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Marine Harvest charged over massive escape in Chile

Inspection work at the Punta Redonda farm, where 690,000 salmon escaped from cages wrecked by bad weather in July. Photo: SMA
Inspection work at the Punta Redonda farm, where 690,000 salmon escaped from cages wrecked by bad weather in July. Photo: SMA

Regulators have charged Marine Harvest Chile with the deficient operation of its Punta Redonda farming site following the escape of 690,000 salmon on July 5.

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Chile’s Superintendency of the Environment (SMA) accuses MH Chile of causing environmental damage by failing to recapture at least 10% of the escaped fish. The company was given an extra 30 days beyond the standard 30-day limit to reach the minimum recapture total, but according to official figures it managed just 5.54%.

MH Chile has argued that many more escapees were caught by artisanal fishermen who did not hand them in to the authorities and has produced affidavits to back up its claim.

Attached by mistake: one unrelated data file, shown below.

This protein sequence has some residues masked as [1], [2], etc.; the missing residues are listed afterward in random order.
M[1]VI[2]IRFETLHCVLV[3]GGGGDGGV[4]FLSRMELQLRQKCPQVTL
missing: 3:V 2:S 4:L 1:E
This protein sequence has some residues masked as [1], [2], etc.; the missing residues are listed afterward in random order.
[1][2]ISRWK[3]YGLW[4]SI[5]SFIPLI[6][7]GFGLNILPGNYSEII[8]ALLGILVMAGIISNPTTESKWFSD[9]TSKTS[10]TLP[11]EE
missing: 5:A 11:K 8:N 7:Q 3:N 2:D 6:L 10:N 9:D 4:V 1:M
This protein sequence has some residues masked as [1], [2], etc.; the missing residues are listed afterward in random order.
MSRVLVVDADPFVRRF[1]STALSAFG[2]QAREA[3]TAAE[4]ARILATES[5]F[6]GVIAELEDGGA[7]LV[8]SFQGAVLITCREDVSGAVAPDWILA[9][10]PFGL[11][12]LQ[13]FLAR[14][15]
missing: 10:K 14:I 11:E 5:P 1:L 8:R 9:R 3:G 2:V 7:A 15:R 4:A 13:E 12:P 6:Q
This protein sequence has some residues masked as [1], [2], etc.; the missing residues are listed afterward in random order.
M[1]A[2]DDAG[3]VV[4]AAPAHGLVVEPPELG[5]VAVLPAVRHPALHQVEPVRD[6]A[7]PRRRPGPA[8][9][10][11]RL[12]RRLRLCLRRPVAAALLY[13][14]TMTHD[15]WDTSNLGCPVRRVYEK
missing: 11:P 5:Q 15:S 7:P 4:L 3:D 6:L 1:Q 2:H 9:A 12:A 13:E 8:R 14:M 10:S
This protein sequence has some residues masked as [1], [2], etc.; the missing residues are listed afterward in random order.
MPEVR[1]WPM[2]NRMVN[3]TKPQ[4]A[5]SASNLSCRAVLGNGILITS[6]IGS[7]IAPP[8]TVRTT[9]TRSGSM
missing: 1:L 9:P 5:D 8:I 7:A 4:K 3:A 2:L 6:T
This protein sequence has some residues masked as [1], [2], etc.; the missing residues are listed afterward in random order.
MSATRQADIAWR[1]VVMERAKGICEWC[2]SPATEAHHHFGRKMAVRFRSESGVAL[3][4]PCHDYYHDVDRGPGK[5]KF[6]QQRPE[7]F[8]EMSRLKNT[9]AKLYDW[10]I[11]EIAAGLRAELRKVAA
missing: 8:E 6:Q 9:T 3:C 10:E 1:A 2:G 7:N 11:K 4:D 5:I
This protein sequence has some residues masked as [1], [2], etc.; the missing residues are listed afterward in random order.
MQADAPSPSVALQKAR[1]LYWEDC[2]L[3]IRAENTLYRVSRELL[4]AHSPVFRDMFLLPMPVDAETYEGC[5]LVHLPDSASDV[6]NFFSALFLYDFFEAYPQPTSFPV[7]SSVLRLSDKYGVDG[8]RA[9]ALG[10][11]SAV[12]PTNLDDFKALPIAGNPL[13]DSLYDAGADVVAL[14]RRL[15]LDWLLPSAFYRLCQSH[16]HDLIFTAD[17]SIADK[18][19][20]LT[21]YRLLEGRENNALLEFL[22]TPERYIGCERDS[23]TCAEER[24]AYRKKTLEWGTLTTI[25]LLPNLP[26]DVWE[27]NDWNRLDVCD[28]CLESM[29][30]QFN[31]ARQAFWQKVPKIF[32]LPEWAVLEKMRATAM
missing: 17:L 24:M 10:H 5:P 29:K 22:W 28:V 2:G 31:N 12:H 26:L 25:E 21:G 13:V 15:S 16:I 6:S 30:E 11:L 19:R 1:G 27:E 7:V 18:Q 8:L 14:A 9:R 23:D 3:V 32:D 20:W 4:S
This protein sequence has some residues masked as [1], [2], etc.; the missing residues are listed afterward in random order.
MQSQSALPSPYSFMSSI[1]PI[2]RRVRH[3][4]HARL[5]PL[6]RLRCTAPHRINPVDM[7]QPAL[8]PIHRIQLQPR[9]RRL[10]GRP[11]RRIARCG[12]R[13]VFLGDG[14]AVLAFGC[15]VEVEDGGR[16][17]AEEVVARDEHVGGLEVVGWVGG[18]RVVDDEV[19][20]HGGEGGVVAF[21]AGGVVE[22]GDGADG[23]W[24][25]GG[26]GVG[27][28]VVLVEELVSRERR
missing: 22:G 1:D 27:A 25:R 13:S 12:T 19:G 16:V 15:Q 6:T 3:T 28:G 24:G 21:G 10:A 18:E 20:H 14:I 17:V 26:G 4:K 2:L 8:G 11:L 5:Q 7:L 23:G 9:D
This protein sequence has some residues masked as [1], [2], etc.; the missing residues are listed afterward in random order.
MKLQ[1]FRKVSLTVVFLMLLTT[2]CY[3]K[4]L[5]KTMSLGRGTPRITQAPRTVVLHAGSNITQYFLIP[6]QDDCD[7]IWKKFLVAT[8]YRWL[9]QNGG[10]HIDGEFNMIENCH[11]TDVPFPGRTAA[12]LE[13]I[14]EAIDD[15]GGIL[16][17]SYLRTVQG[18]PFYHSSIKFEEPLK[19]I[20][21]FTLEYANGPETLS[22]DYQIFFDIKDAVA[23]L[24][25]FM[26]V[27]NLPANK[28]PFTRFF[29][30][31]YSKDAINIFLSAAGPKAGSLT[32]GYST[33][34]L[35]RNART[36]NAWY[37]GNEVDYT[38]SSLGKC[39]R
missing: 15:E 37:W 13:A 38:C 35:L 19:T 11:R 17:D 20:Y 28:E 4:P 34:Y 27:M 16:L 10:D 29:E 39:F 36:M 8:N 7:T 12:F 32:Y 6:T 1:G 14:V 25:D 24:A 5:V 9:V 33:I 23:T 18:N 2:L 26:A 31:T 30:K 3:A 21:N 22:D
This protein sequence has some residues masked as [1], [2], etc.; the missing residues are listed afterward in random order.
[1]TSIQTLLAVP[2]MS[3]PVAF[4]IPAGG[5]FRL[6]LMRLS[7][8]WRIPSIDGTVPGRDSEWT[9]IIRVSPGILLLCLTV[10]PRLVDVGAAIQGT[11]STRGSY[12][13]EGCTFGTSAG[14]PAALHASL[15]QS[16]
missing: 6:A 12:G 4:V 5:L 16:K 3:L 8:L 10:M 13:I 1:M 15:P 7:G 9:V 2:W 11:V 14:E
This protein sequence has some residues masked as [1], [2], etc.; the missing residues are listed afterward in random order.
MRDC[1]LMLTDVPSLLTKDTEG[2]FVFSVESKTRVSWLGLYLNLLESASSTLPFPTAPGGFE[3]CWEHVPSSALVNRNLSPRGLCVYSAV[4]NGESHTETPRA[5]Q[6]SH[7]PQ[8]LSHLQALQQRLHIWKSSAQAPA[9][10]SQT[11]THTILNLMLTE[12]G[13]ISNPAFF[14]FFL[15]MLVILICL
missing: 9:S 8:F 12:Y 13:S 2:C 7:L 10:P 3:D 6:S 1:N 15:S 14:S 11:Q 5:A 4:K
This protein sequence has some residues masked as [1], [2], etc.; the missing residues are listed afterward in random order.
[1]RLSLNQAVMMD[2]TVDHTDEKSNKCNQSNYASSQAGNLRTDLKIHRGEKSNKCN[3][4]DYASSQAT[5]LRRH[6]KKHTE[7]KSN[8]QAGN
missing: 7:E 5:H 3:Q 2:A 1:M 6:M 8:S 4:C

But authorities will only take into account the number of recaptured fish confirmed by Chile’s national fisheries and aquaculture service, Sernapesca.

‘Environmental damage’

In a press release, the SMA said MH Chile faced two charges:

  • Not maintaining appropriate safety conditions at Punta Redonda, nor the elements of optimal quality and resistance, the consequence of which was the massive escape of fish;
  • Mainting and operating support facilities on land not intended for a silage operation.

The first of the alleged infractions is classified as extremely serious, as it constituted as causing environmental damage that could not be repaired, so MH Chile risks revocation of the farm licence, closure or a fine of up to 5.6 billion pesos (£6.2 million). 

After notification of the charges, MH Chile will have a period of 10 working days to present a compliance programme for the case of the second infraction, and 15 working days to formulate a disclaimer, respectively.

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